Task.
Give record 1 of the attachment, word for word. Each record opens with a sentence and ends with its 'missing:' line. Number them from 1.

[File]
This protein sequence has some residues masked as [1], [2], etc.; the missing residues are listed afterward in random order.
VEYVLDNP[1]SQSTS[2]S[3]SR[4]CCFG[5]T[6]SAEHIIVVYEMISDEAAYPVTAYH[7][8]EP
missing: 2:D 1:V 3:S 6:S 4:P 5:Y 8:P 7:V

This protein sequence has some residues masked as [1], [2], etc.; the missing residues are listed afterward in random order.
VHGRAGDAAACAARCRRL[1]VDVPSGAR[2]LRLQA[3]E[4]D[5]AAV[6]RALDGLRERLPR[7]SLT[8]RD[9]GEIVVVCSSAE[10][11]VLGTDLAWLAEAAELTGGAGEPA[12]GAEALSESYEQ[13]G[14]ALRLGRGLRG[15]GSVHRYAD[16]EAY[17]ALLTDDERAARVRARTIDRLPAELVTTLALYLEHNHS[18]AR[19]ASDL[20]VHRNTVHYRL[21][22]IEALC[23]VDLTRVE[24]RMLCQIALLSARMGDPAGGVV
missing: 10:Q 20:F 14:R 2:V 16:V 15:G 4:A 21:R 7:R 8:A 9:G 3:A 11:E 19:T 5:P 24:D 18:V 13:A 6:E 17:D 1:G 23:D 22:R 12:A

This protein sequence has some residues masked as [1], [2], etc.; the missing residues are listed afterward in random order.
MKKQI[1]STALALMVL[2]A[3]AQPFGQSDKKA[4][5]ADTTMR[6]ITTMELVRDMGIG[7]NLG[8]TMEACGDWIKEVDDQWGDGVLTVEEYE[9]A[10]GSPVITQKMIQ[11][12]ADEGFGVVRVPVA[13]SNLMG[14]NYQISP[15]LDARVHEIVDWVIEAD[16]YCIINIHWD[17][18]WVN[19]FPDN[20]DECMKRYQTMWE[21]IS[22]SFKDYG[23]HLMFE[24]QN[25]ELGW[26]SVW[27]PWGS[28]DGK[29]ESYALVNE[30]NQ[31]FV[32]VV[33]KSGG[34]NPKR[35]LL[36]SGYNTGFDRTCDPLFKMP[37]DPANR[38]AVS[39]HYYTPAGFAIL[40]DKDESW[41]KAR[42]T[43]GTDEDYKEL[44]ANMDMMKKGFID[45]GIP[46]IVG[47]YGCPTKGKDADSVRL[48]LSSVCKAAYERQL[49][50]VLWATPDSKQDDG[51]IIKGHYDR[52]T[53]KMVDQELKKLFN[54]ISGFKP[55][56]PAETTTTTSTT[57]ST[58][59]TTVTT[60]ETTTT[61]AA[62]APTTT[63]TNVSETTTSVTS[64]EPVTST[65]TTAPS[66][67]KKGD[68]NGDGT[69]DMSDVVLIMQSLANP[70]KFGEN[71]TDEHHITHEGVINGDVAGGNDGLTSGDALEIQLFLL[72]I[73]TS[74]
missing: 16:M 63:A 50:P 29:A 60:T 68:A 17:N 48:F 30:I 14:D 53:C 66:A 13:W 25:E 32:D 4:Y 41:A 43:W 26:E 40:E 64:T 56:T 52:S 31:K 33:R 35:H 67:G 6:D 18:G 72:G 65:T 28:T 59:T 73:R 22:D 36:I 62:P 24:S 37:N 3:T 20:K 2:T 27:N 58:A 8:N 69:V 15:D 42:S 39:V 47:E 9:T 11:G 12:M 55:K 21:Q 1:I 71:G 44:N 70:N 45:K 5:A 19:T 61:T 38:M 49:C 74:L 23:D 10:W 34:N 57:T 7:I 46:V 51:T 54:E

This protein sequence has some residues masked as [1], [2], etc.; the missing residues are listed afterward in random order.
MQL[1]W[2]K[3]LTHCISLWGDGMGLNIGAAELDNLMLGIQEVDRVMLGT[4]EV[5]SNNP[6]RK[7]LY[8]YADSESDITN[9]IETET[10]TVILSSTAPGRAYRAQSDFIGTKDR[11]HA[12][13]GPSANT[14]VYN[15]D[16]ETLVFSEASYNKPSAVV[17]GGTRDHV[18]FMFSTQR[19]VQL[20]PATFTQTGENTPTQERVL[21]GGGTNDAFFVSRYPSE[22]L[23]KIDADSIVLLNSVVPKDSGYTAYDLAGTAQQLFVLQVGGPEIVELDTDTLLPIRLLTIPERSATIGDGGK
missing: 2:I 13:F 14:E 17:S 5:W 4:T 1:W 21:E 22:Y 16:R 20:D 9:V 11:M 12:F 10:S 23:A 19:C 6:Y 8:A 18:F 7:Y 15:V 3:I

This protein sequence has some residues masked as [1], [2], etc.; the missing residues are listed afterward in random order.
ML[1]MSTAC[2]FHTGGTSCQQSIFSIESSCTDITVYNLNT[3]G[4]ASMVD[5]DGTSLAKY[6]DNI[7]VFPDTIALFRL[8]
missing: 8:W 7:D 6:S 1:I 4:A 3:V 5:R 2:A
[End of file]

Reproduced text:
This protein sequence has some residues masked as [1], [2], etc.; the missing residues are listed afterward in random order.
VEYVLDNP[1]SQSTS[2]S[3]SR[4]CCFG[5]T[6]SAEHIIVVYEMISDEAAYPVTAYH[7][8]EP
missing: 2:D 1:V 3:S 6:S 4:P 5:Y 8:P 7:V